Mindfulness for men with pregnant partners: An integrative literature review (Part two)
Both men and women can experience depressive or anxious episodes when transitioning to parenthood. Mindfulness interventions are one way to teach men coping strategies to manage these feelings.
This integrative review examined original research, evaluating mindfulness as an intervention for men during the perinatal period.
A comprehensive search resulted in 157 articles. After applying defined inclusion and exclusion criteria, 2 original research papers remained. Thematic analysis identified five themes, the first three of which were discussed in Part I of this article.
Mindfulness based stress reduction strategies for men have been shown to be effective across a range of health issues, although there is little research during the perinatal period. Research suggests that men engaged in mindfulness based stress reduction in the perinatal period experienced better regulation of emotions and stress, and felt more present for their pregnant partners.
To improve men's wellbeing, innovative ways of providing perinatal mindfulness based stress reduction are needed. New or adapted mindfulness based stress reduction programmes are needed to improve men's awareness, empathy, self-esteem and psychological wellbeing to better support their pregnant partners.
Pregnancy is an important time of change, growth and stress, not only for the woman, but also for her partner, children and family (Duncan and Bardacke, 2010). The transition into parenthood can be perceived as a time of stress, which can be a catalyst for significant risks to health and wellbeing (Duncan and Bardacke, 2010). A systematic review examining the prevalence and course of anxiety disorders in men across the perinatal period concluded that a partner's pregnancy is one of the most anxious and stressful times that men experience (Leach et al, 2016). A lack of support for men during the perinatal period can exacerbate this anxiety and stress (Leach et al, 2016).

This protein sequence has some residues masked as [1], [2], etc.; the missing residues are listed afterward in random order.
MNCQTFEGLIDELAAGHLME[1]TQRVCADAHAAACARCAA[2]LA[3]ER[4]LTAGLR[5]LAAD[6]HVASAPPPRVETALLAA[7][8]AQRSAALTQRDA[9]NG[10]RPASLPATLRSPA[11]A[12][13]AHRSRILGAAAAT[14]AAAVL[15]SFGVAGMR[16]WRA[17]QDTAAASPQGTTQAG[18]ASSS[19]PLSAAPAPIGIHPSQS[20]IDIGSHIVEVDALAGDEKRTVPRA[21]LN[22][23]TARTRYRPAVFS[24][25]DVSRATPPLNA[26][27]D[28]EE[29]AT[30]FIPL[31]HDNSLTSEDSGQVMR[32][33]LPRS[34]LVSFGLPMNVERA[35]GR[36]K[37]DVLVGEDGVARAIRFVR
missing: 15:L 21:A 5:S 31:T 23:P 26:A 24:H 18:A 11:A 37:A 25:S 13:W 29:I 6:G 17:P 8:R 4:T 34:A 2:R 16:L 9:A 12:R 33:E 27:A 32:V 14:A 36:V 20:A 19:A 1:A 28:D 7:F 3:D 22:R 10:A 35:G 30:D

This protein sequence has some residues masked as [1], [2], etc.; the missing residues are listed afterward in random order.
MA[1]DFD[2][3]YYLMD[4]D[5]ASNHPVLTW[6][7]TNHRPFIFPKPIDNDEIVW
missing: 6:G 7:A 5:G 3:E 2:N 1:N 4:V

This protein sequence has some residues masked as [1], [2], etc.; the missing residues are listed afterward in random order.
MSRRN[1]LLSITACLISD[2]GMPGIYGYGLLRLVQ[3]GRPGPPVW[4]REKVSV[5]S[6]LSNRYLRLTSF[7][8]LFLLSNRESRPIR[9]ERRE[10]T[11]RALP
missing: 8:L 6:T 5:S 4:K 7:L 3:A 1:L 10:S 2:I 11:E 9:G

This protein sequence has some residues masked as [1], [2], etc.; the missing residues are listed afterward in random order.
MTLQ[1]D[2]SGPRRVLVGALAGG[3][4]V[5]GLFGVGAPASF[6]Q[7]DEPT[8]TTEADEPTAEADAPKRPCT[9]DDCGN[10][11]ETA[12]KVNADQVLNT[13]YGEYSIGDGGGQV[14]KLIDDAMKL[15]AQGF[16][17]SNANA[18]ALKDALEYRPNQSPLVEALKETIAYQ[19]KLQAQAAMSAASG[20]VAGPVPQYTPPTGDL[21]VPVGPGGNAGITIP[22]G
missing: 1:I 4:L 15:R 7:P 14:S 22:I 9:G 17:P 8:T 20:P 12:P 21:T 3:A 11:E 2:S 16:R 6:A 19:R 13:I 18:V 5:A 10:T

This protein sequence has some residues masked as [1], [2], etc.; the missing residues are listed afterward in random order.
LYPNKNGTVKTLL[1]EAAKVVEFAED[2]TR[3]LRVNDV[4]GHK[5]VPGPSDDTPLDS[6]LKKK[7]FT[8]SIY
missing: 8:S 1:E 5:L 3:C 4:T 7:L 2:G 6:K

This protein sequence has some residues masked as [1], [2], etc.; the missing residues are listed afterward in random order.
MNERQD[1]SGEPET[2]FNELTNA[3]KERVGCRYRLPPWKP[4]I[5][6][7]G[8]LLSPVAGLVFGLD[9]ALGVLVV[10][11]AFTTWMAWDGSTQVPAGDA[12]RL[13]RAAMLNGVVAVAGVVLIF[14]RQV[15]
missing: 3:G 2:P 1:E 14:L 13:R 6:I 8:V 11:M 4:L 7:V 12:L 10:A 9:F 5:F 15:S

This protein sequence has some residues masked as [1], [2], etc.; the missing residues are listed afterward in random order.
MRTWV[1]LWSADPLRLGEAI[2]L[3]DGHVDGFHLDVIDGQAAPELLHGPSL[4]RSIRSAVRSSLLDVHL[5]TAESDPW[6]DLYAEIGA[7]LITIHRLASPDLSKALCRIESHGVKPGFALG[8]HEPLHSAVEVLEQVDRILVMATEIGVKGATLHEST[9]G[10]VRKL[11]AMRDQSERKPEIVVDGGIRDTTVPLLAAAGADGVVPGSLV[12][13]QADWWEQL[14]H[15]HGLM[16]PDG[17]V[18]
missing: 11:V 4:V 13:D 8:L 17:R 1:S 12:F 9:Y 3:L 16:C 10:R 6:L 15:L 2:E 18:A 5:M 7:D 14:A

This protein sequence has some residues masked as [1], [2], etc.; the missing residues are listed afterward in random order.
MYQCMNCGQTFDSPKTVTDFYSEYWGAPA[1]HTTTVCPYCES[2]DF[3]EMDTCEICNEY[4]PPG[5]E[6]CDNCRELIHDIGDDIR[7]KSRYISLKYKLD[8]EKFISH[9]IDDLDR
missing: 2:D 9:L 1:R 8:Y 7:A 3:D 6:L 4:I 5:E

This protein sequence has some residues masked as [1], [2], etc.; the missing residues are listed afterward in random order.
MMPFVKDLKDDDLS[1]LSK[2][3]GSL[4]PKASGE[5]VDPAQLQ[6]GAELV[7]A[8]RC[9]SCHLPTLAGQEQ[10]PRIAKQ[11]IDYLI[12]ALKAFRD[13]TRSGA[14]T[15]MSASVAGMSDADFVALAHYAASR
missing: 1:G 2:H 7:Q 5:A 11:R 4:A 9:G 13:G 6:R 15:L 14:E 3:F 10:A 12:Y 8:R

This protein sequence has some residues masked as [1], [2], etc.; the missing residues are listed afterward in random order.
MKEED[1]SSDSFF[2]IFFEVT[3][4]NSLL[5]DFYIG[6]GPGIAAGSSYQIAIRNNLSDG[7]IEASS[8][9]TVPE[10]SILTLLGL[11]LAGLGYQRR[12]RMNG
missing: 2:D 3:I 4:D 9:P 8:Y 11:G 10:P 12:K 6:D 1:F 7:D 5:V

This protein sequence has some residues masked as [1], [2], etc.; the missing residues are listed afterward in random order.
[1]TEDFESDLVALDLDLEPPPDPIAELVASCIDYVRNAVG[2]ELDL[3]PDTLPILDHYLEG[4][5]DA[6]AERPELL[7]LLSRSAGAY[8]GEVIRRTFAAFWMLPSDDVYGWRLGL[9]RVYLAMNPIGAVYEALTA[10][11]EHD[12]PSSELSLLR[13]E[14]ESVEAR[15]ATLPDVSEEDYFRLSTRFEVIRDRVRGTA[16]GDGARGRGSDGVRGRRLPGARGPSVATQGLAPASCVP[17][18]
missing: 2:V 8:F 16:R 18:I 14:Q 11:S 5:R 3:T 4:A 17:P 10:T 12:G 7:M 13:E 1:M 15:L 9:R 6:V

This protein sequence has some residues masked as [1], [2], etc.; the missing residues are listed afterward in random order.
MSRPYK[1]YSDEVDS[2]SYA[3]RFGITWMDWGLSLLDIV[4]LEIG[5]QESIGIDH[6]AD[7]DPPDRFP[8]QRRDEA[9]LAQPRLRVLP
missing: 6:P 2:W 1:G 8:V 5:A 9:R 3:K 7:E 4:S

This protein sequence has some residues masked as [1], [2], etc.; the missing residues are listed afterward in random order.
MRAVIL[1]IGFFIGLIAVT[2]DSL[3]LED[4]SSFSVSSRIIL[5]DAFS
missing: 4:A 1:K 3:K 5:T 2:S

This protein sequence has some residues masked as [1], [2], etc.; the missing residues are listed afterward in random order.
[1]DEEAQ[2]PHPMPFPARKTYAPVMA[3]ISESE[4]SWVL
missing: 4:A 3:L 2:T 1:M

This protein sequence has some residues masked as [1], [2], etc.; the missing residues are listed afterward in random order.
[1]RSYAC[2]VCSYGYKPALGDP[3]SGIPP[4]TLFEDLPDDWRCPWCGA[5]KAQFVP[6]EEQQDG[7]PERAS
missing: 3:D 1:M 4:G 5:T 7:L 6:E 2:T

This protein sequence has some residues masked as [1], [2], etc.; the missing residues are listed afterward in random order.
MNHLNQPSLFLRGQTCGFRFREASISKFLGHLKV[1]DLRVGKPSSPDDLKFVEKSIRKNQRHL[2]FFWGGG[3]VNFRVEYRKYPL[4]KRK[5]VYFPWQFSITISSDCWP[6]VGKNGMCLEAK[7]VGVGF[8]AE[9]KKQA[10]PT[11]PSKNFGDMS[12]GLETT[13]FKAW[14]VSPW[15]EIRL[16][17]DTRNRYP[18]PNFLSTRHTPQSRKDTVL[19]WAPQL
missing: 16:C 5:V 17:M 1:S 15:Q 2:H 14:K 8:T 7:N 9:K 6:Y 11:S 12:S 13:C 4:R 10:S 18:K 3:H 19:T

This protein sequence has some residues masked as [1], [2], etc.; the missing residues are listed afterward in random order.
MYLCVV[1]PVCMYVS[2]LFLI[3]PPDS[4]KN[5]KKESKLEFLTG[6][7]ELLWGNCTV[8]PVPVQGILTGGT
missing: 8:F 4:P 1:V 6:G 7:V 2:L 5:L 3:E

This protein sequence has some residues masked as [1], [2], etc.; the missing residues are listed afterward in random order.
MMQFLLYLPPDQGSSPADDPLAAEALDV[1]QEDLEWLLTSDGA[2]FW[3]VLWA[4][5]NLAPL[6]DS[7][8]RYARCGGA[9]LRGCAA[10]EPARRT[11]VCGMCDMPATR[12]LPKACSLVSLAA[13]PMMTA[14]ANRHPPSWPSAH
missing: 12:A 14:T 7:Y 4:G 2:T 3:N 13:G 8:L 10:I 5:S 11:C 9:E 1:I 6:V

The emotional wellbeing of men with pregnant partners is central to supporting both the woman and the child (Bergstrom, 2013; Wynter et al, 2013). There is substantive evidence to show that high levels of stress are as prevalent for men as women in the perinatal period (Letourneau et al, 2012; BergstrÖm, 2013; Wynter et al, 2013). There is a paucity of literature, however, around specific antenatal programmes to support men in managing the stresses, life changes and challenges experienced both during their partners pregnancy and after the birth. One option for providing structured psychological support for men during the perinatal period, is training in the use of mindfulness techniques.
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